Cato Unbound » Why Online Education Works

Very interesting perspective. I like this bit on lectures and attention spans:

Online education can also break the artificial lecture length of 50–90 minutes. Many teaching experts say that adult attention span is 10–15 minutes in a lecture, with many suggesting that attention span has declined in the Internet era. A good professor can refocus the attention of motivated students over longer periods. Nevertheless, it is clear that the standard lecture length has not been determined by optimal learning time but by the high fixed costs of traveling to school. Lower the fixed costs and lectures will evolve to a more natural level, probably between 5–20 minutes of length—perhaps not coincidentally the natural length of a lecture is probably not that different from the length of a typical popular music track or television segment.

Cato Unbound » Why Online Education Works

The question arose as to what we would do differently if we were immortal. […] I answered that I would travel more. Later the question was asked, what would you do differently if you found out you had only a short time to live. I answered again that I would travel more. Click, buzz, whirr…does not compute, does not compute. […] Given that I would travel more if I was to live either less or more, the probability that I was at just that level of mortality that I should not be traveling now must be vanishingly small.

Alex Tabarrok. Swap out “travel” for whatever it is that you happen to value a lot. (Got reminded about this post via Ben Casnocha.)

Marginal Revolution: Sex and Statistics or Heteroscedasticity is Hot

Alex Tabarrok mulls over the recent OkTrends post on the Mathematics of Beauty.

I think there are certain types of beauty that greatly attract some men but repel others. Analagously, some people will pay hundreds of dollars for an ounce of caviar that other people won’t eat for free. The reason some people love caviar, however, is not that other people dislike it. Instead, it just so happens, that the thing that some people love is the very thing that repels others. We see the same phenomena in art, some people love John Cage, other people would rather listen to nothing at all. ;)

Now if we mix in this kind of beauty–beauty over which there are violent disagreements–with the kind that most people do agree upon (think Haagan-Dazs vanilla ice cream) then I suspect that it will appear that lower rankings increase messages. But what is really going on is that high rankings–conditional on their also being many low rankings–actually signal an extra strong attraction. Someone who tells you that John Cage is their favorite composer is telling you more than someone who says Aaron Copland is their favorite composer.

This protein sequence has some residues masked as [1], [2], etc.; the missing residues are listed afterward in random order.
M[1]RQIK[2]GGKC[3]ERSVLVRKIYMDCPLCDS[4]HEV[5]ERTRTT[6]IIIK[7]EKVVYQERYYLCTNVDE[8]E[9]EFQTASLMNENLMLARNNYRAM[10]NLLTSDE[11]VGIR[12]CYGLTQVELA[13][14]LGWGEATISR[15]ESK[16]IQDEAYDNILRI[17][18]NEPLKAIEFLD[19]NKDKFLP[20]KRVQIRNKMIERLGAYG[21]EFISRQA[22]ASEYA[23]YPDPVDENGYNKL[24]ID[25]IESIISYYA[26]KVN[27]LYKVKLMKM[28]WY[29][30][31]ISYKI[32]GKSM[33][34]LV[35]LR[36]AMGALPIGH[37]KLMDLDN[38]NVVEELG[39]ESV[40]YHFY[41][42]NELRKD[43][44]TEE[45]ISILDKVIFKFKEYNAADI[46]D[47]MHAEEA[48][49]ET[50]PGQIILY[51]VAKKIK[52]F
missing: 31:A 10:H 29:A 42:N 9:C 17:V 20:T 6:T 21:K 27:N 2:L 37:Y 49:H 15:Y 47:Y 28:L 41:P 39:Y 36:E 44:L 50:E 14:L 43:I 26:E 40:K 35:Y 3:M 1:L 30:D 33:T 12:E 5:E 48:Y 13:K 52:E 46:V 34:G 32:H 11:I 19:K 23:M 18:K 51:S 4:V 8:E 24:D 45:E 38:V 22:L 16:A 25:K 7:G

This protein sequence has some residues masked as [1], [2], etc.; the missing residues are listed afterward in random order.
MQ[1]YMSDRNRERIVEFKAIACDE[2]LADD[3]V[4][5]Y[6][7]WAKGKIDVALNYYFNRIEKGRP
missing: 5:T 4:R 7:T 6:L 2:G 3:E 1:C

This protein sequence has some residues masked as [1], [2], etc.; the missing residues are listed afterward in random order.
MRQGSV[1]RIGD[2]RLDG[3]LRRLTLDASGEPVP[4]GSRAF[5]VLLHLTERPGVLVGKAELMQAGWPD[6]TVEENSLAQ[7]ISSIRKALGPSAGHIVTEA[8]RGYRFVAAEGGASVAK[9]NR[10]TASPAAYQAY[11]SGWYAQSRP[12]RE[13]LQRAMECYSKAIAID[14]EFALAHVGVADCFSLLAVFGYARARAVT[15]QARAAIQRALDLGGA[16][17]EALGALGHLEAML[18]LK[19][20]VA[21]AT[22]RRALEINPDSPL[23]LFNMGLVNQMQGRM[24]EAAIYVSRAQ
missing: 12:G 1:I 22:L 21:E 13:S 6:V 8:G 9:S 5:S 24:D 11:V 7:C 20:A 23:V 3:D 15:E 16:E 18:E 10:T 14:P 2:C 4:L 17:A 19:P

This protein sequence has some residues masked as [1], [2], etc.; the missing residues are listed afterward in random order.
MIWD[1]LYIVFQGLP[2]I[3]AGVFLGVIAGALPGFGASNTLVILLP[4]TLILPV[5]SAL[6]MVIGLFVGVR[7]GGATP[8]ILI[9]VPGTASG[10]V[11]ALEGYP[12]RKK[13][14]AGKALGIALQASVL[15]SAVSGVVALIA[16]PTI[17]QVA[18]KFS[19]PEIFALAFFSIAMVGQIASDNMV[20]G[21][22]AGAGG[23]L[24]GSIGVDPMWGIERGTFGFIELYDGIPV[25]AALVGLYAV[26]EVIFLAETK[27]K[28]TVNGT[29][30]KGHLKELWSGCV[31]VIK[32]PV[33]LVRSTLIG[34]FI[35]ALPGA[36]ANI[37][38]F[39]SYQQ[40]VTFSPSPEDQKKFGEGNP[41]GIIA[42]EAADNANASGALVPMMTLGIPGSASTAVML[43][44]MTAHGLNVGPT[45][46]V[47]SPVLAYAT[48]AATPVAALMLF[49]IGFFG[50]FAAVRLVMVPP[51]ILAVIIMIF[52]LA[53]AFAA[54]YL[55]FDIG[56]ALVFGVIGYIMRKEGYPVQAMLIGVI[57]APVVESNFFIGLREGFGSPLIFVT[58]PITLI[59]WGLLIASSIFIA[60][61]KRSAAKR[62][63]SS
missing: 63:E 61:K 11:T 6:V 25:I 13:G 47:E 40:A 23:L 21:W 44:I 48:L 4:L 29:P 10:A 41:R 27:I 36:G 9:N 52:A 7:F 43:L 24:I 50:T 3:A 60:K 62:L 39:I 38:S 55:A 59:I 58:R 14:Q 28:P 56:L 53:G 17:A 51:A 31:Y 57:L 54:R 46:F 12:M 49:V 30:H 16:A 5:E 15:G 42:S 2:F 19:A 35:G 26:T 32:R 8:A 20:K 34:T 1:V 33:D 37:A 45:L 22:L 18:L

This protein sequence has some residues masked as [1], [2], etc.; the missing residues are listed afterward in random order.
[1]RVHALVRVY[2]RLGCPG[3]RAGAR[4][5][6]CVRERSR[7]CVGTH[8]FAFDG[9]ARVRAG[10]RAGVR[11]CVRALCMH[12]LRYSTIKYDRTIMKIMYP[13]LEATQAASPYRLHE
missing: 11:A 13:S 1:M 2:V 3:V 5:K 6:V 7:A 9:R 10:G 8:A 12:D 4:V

Marginal Revolution: Sex and Statistics or Heteroscedasticity is Hot

Marginal Revolution: Sex and Statistics or Heteroscedasticity is Hot

Alex Tabarrok mulls over the recent OkTrends post on the Mathematics of Beauty.

I think there are certain types of beauty that greatly attract some men but repel others. Analagously, some people will pay hundreds of dollars for an ounce of caviar that other people won’t eat for free. The reason some people love caviar, however, is not that other people dislike it. Instead, it just so happens, that the thing that some people love is the very thing that repels others. We see the same phenomena in art, some people love John Cage, other people would rather listen to nothing at all. ;)

Now if we mix in this kind of beauty–beauty over which there are violent disagreements–with the kind that most people do agree upon (think Haagan-Dazs vanilla ice cream) then I suspect that it will appear that lower rankings increase messages. But what is really going on is that high rankings–conditional on their also being many low rankings–actually signal an extra strong attraction. Someone who tells you that John Cage is their favorite composer is telling you more than someone who says Aaron Copland is their favorite composer.

Marginal Revolution: Sex and Statistics or Heteroscedasticity is Hot